Lenora Bell: When Fairy Tales Meet Reality TV

Bestselling historical romance author Lenora Bell discusses researching, avoiding info-dumps while still charming readers, and how her latest book was inspired by her life.
Author:
Publish date:

Lenora Bell is a USA Today bestselling, award-winning author of historical romances. A teacher with an MFA in Creative Writing, Lenora has lived and worked on five continents. She currently lives in New Zealand with her carpenter husband and two tiger-striped rescue kitties. She loves hearing from readers! Sign up for her mailing list to hear about new books, sales, and giveaways.

Lenora Bell Author Photo COLOR Photo credit Alexander Petrenko

In this post, Lenora Bell discusses researching for her historical romance, charming readers, and much more!

(Defining Conflict: What Conflict Is and Isn't in Writing a Romance Novel)

****

Writing the Romance Novel

Do you yearn to write a romantic story? If so, you need to know what sets romance writing apart from other types of fiction. This workshop will help you to understand those specific factors that make up the specialized world of romantic fiction.

Click to continue.
****

Name: Lenora Bell
Literary agent: Alexandra Machinist, ICM
Title: Love Is a Rogue
Publisher: Avon Books
Release date: October 27, 2020
Genre: Romance, Historical
Previous titles: One Fine Duke, For the Duke’s Eyes Only, What a Difference a Duke Makes, Blame It on the Duke, If I Only Had a Duke, and How the Duke Was Won
Elevator pitch for the book: Gender-flipped Beauty and the Beast meets HGTV’s This Old House.

Bell_love_is_a_rogue

IndieBound | Bookshop | Amazon

[WD uses affiliate links.]

What prompted you to write this book?

This is the “book of my heart.” It was inspired by my experience renovating an old Victorian fixer-upper in Portland, Oregon with my carpenter husband (that’s how we met).

How long did it take to go from idea to publication? 

My books generally take a year from idea to publication. I pitched this series to my editor as “gender-flipped fairy tales meet reality TV.” My first six books with Avon featured wealthy dukes. We decided to change things up for this series and go with working-class heroes—not the typical Regency set-up. The idea for Love Is a Rogue remained the same, but the setting changed from rural Cornwall to London, where the class differences between the hero and heroine were more present and urgent.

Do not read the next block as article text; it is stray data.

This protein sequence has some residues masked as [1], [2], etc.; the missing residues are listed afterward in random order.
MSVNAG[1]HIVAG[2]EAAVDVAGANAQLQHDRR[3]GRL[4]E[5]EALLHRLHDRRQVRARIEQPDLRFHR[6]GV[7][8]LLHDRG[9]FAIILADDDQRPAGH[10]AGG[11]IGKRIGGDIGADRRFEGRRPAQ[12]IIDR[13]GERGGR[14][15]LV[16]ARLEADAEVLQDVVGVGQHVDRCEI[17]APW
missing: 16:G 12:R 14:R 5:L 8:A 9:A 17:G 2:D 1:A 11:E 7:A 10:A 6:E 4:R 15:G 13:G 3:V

Were there any surprises or learning moments in the publishing process for this title? 

I had to rewrite the cover copy for this book six times because I kept trying to give away too much of the plot and backstory. The same could be said for the opening chapters—my editor is constantly reminding me that books are like a full glass of water sliding across a tabletop and the book shouldn’t start until the glass is about to fall off the table. Most of the backstory can be woven into the action. The reader doesn’t need a big “info dump” at the beginning.

Were there any surprises in the writing process for this book? 

During my research for the book, I was surprised to learn that the first multitool was invented somewhere between A.D. 201 to 300 and it was amazingly similar to the modern Swiss Army Knife.

Bell_10:25

What do you hope readers will get out of your book?

Lady Beatrice Bentley is a bookish lady who is equal parts Beast and Belle. Ford Wright is a handsome rogue of a carpenter who channels Gaston, and Harrison Ford as Han Solo. I want readers to feel the charm of Beauty and the Beast.

If you could share one piece of advice with other authors, what would it be?

I like Elizabeth Gilbert’s advice from Big Magic: “A good-enough novel violently written now is better than a perfect novel meticulously written never.” This goes hand in hand with the famous line from Nora Roberts: “You can fix anything but a blank page.” 

7 Tips for Writing a Near Future Dystopian Novel

7 Tips for Writing a Near-Future Dystopian Novel

In this article, debut author Christina Sweeney-Baird explains how writers can expertly craft a near-future dystopian novel.

Pam Jenoff: On Writing About Isolation While Isolated

Pam Jenoff: On Writing About Isolation While Isolated

Bestselling author Pam Jenoff shares how she explored themes of isolation in her latest novel, The Woman with the Blue Star, while writing during the 2020 pandemic lockdown.

8 Ways to Add Suspense to your Novel

8 Ways to Add Suspense to your Novel

Authors Mark and Connor Sullivan are no strangers to utilizing suspense in their novels. Here, they share their top 8 tips for writers to do the same.

Lynn Painter: On Rom-Coms and Escapism

Lynn Painter: On Rom-Coms and Escapism

Author Lynn Painter discusses the strengths of the romantic comedy genre and how she utilized them in her novel Better than the Movies.

On Mining Humor From Family Dynamics in Your Writing

On Mining Humor From Family Dynamics in Your Writing

Humor often stems from things that are not humorous. Can you mine your family's dynamics for inspiration? Author Jesse Q. Sutanto believes you can, and gives you her top 3 tips for doing so.

Poetry Prompt

Wednesday Poetry Prompts: 563

Every Wednesday, Robert Lee Brewer shares a prompt and an example poem to get things started on the Poetic Asides blog. This week, write an after poem.

How to Inhabit the Character You Write About

How to Inhabit the Character You Write About

One key to engaging your reader is to give them a character they love to read about. Author Diana Souhami gives her top tips for making this happen.

5 Ways To Develop Your Writing Imagination for Fantasy Fiction

5 Ways To Develop Your Writing Imagination for Fantasy Fiction

World-building can be an exciting process for the fantasy writer ... but what about when you hit an idea roadblock? Author A.J. Smith has 5 tips for ensuring that you keep your imagination engaged.